When the external control logic 420 determines that the Swc bit is set to 1 and the TRA bit is set to 0, the external control logic 420 starts the timer 425. If the transaction completes before the timer 425 expires, then the transaction is removed from the bus state tracking queue 430, and the timer 425 is cleared. However, if the timer 425 expires before the transaction completes, then the TRA and TOR bits are set to 1. The compatibility bridge then assumes responsibility for responding to the transaction and generates a response.

In one embodiment of the present invention, eight different response types are supported by the bus state tracking queue. These eight different responses are shown in Table II.

              TABLE II______________________________________Response Type       Rt[2:0] Description______________________________________Configuration Address       [0 0 0] This response type is not used forCycle               responding to unclaimed transactions.Retry Response       [0 0 1] This response type is not used for               responding to unclaimed transactions.Defer Response       [0 1 0] This response type is not used for               responding to unclaimed transactions.Reserved    [0 1 1] ReservedHard Failure Response       [1 0 0] This response is used to respond to all               unclaimed transactions when the               system is configured to provide               a hard failure response.Normal Response       [1 0 1] This response is sent whenwithout data        responding to an unclaimed               write transaction.Implicit Write Back       [1 1 0] This response is sent whenResponse            responding to an unclaimed               transaction if a modified hit               signal was asserted during the               snoop phase for the transaction.Normal Response with       [1 1 1] This response is sent when respondingdata                to an unclaimed read transaction.______________________________________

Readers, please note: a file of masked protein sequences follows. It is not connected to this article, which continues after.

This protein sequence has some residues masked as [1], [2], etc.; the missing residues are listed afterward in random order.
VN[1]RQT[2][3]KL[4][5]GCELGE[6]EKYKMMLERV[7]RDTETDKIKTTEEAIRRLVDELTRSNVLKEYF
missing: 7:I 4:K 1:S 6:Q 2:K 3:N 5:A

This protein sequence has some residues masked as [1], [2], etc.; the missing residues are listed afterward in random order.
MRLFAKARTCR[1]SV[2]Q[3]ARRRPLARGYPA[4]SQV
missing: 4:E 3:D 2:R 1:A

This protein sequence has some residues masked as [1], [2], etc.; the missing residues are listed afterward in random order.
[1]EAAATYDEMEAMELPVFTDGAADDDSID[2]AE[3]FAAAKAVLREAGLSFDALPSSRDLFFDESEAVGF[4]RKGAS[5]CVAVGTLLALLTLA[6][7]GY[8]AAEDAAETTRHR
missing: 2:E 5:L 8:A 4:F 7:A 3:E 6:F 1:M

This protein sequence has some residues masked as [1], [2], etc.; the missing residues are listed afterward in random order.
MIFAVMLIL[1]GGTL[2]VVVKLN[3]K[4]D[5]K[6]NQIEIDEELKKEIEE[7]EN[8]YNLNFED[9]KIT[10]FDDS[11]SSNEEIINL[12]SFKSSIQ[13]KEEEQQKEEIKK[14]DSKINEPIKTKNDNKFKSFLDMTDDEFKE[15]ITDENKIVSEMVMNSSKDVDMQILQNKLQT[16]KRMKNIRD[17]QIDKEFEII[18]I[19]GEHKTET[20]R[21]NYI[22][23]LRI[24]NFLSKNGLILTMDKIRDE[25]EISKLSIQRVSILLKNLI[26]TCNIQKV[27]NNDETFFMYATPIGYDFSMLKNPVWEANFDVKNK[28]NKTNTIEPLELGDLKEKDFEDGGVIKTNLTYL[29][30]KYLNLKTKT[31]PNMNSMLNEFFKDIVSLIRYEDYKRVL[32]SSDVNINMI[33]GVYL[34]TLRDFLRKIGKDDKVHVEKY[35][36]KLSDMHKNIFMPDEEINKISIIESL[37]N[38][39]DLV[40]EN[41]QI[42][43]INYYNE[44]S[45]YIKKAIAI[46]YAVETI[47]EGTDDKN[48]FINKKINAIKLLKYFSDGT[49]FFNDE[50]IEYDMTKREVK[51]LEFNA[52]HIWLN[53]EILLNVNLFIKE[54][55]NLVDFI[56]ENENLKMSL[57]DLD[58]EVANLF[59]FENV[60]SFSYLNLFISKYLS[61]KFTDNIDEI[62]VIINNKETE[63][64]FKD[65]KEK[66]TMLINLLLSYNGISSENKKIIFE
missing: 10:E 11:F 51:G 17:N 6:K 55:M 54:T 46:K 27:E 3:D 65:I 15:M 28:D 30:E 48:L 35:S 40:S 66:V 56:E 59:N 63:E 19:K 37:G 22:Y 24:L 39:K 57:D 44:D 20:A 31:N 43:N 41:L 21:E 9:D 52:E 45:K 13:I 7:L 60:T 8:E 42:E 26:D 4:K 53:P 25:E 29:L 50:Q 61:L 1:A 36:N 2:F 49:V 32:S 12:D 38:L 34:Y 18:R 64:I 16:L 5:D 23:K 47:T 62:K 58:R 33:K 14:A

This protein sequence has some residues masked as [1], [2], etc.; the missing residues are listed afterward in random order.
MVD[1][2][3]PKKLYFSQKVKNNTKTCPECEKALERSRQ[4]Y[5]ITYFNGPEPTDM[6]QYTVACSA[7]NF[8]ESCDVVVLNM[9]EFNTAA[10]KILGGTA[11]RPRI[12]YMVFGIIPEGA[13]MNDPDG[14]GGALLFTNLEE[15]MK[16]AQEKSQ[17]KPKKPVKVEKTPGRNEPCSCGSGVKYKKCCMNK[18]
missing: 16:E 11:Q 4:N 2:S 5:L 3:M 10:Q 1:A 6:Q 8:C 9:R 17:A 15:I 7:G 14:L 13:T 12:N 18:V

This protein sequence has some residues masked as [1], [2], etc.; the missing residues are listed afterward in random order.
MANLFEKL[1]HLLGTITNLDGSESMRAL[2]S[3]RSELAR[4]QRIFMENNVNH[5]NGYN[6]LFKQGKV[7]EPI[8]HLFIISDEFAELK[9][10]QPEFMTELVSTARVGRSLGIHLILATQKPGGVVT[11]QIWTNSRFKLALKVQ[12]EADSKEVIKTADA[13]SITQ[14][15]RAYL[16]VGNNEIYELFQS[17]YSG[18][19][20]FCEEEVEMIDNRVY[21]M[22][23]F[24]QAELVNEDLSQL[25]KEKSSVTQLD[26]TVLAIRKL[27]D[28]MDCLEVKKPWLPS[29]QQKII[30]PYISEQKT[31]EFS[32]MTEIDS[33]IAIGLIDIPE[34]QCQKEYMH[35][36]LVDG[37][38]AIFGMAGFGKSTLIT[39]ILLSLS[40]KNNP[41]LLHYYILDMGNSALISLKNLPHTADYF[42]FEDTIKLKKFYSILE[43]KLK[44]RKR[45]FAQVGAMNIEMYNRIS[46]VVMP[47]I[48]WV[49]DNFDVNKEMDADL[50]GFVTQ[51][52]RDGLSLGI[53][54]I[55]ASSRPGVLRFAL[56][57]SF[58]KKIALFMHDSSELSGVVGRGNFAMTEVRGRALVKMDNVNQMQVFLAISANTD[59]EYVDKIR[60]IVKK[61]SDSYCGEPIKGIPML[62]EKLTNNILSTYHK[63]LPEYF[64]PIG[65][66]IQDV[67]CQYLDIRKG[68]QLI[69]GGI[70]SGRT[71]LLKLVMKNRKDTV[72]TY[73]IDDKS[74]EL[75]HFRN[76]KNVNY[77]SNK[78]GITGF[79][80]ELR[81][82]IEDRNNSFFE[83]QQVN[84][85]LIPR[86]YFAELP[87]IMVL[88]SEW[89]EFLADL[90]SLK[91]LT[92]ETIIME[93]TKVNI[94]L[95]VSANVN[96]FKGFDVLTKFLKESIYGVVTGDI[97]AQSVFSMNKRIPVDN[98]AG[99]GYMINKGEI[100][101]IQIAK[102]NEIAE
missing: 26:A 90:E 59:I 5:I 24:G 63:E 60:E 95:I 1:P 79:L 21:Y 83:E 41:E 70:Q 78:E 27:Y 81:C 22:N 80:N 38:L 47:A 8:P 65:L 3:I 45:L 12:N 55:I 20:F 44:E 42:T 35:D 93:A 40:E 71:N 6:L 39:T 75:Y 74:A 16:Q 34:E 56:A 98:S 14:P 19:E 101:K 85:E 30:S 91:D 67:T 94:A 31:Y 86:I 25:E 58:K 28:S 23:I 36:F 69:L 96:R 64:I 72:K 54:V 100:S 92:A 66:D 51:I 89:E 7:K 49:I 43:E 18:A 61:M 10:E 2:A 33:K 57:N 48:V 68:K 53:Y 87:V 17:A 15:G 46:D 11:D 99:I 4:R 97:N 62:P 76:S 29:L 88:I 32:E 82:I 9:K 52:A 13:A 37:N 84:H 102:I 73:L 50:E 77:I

The response generated by the compatibility bridge depends on the initial request. Typically, the normal response without data and the normal response with data are the responses returned by the bridge when it claims transactions which did not target the bridge. The normal response without data is sent when the request is a write request. The normal response with data is sent when the request is a read request. The amount of data sent by the bridge depends on the original request. In one embodiment, the original request could be for 0, 1, 2 or 4 chunks of data. In one implementation, a chunk of data is 64 bits. The bridge can determine the amount of data to send by accessing the Len field of the bus state tracking queue 430.

In one embodiment of the present invention, the data sent by the bridge is a predetermined dummy value, such as all zeroes. In alternate embodiments, random values can be returned as the data. However, if random data is returned, care should be taken to ensure that the data returned is not the data the requesting agent is expecting (for example, the data previously written by the requesting agent as part of a polling operation).

In one embodiment of the present invention, the bus bridge is configured to provide a hard failure response when responding to an unclaimed transaction. In this embodiment, the hard failure response is returned by the bus bridge rather than the normal response. The bridge can be configured to provide a hard failure response in any of a wide variety of conventional manners. For example, the configuration option may be set using a jumper, a Flash memory device, or other suitable means.